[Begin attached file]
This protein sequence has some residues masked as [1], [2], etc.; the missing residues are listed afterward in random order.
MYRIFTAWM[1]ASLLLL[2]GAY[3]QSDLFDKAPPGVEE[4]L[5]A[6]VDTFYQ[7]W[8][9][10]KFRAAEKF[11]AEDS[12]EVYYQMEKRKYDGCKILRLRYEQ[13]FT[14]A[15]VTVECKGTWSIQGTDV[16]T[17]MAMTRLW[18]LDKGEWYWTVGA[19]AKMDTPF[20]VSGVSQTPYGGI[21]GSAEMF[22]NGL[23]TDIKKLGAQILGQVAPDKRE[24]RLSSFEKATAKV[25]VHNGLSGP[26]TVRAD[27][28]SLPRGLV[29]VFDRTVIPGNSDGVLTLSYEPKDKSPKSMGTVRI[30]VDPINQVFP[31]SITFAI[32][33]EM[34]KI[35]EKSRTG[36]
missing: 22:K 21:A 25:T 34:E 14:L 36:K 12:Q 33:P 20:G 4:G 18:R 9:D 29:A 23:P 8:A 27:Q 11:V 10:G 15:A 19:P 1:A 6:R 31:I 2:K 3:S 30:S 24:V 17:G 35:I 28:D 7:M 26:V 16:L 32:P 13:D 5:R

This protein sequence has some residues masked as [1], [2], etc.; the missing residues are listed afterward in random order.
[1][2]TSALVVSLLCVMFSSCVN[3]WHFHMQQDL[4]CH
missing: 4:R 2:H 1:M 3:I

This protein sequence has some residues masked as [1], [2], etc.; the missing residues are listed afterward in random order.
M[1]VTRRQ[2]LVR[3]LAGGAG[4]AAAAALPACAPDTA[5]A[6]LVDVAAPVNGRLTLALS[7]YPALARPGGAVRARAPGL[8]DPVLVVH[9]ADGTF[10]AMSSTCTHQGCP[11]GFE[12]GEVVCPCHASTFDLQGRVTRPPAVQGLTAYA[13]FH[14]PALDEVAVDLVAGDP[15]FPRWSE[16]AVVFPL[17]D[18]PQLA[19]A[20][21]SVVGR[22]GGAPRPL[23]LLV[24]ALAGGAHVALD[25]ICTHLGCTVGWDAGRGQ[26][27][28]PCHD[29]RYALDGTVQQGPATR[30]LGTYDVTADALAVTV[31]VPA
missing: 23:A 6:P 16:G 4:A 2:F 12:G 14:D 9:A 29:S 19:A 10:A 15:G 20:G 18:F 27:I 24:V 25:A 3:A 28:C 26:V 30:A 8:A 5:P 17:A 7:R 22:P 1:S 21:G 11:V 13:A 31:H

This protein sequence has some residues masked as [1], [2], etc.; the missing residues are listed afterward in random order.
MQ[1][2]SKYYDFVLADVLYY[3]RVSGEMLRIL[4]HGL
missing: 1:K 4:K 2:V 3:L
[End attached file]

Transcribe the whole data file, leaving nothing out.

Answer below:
This protein sequence has some residues masked as [1], [2], etc.; the missing residues are listed afterward in random order.
MYRIFTAWM[1]ASLLLL[2]GAY[3]QSDLFDKAPPGVEE[4]L[5]A[6]VDTFYQ[7]W[8][9][10]KFRAAEKF[11]AEDS[12]EVYYQMEKRKYDGCKILRLRYEQ[13]FT[14]A[15]VTVECKGTWSIQGTDV[16]T[17]MAMTRLW[18]LDKGEWYWTVGA[19]AKMDTPF[20]VSGVSQTPYGGI[21]GSAEMF[22]NGL[23]TDIKKLGAQILGQVAPDKRE[24]RLSSFEKATAKV[25]VHNGLSGP[26]TVRAD[27][28]SLPRGLV[29]VFDRTVIPGNSDGVLTLSYEPKDKSPKSMGTVRI[30]VDPINQVFP[31]SITFAI[32][33]EM[34]KI[35]EKSRTG[36]
missing: 22:K 21:A 25:T 34:E 14:L 36:K 12:Q 33:P 20:G 4:G 18:R 9:D 29:A 23:P 8:A 27:Q 11:V 10:G 15:A 19:P 1:A 6:R 31:I 2:K 3:S 30:S 24:V 17:G 35:I 28:D 7:M 26:V 16:L 32:P 13:D 5:R

This protein sequence has some residues masked as [1], [2], etc.; the missing residues are listed afterward in random order.
[1][2]TSALVVSLLCVMFSSCVN[3]WHFHMQQDL[4]CH
missing: 4:R 2:H 1:M 3:I

This protein sequence has some residues masked as [1], [2], etc.; the missing residues are listed afterward in random order.
M[1]VTRRQ[2]LVR[3]LAGGAG[4]AAAAALPACAPDTA[5]A[6]LVDVAAPVNGRLTLALS[7]YPALARPGGAVRARAPGL[8]DPVLVVH[9]ADGTF[10]AMSSTCTHQGCP[11]GFE[12]GEVVCPCHASTFDLQGRVTRPPAVQGLTAYA[13]FH[14]PALDEVAVDLVAGDP[15]FPRWSE[16]AVVFPL[17]D[18]PQLA[19]A[20][21]SVVGR[22]GGAPRPL[23]LLV[24]ALAGGAHVALD[25]ICTHLGCTVGWDAGRGQ[26][27][28]PCHD[29]RYALDGTVQQGPATR[30]LGTYDVTADALAVTV[31]VPA
missing: 23:A 6:P 16:G 4:A 2:F 12:G 14:D 9:A 29:S 19:A 10:A 15:G 20:G 18:F 27:I 24:V 25:A 3:A 28:C 26:V 30:A 8:A 5:P 17:A 7:R 22:P 1:S 21:G 11:V 13:A 31:H

This protein sequence has some residues masked as [1], [2], etc.; the missing residues are listed afterward in random order.
MQ[1][2]SKYYDFVLADVLYY[3]RVSGEMLRIL[4]HGL
missing: 1:K 4:K 2:V 3:L